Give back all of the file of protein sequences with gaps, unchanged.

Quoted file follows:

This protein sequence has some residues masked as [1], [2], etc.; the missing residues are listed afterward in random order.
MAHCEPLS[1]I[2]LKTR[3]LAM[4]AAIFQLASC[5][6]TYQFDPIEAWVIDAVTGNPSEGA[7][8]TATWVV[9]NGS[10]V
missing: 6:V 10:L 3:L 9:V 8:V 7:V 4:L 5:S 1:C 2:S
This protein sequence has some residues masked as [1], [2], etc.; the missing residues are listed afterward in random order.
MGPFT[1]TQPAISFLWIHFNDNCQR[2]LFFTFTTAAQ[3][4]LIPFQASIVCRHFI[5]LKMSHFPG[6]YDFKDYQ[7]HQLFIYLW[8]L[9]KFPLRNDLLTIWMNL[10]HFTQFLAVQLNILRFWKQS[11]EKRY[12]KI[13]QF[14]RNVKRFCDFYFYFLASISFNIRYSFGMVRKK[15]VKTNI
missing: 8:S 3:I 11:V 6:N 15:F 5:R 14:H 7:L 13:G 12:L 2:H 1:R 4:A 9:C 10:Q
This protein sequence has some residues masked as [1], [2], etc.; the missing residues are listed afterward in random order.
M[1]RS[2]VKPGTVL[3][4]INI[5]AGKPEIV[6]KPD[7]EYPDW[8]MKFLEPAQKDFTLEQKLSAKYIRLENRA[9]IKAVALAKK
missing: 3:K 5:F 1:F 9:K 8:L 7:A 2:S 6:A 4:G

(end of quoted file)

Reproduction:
This protein sequence has some residues masked as [1], [2], etc.; the missing residues are listed afterward in random order.
MAHCEPLS[1]I[2]LKTR[3]LAM[4]AAIFQLASC[5][6]TYQFDPIEAWVIDAVTGNPSEGA[7][8]TATWVV[9]NGS[10]V
missing: 6:V 10:L 3:L 9:V 8:V 7:V 4:L 5:S 1:C 2:S
This protein sequence has some residues masked as [1], [2], etc.; the missing residues are listed afterward in random order.
MGPFT[1]TQPAISFLWIHFNDNCQR[2]LFFTFTTAAQ[3][4]LIPFQASIVCRHFI[5]LKMSHFPG[6]YDFKDYQ[7]HQLFIYLW[8]L[9]KFPLRNDLLTIWMNL[10]HFTQFLAVQLNILRFWKQS[11]EKRY[12]KI[13]QF[14]RNVKRFCDFYFYFLASISFNIRYSFGMVRKK[15]VKTNI
missing: 8:S 3:I 11:V 6:N 15:F 5:R 14:H 7:L 13:G 12:L 2:H 1:R 4:A 9:C 10:Q
This protein sequence has some residues masked as [1], [2], etc.; the missing residues are listed afterward in random order.
M[1]RS[2]VKPGTVL[3][4]INI[5]AGKPEIV[6]KPD[7]EYPDW[8]MKFLEPAQKDFTLEQKLSAKYIRLENRA[9]IKAVALAKK
missing: 3:K 5:F 1:F 9:K 8:L 7:A 2:S 6:A 4:G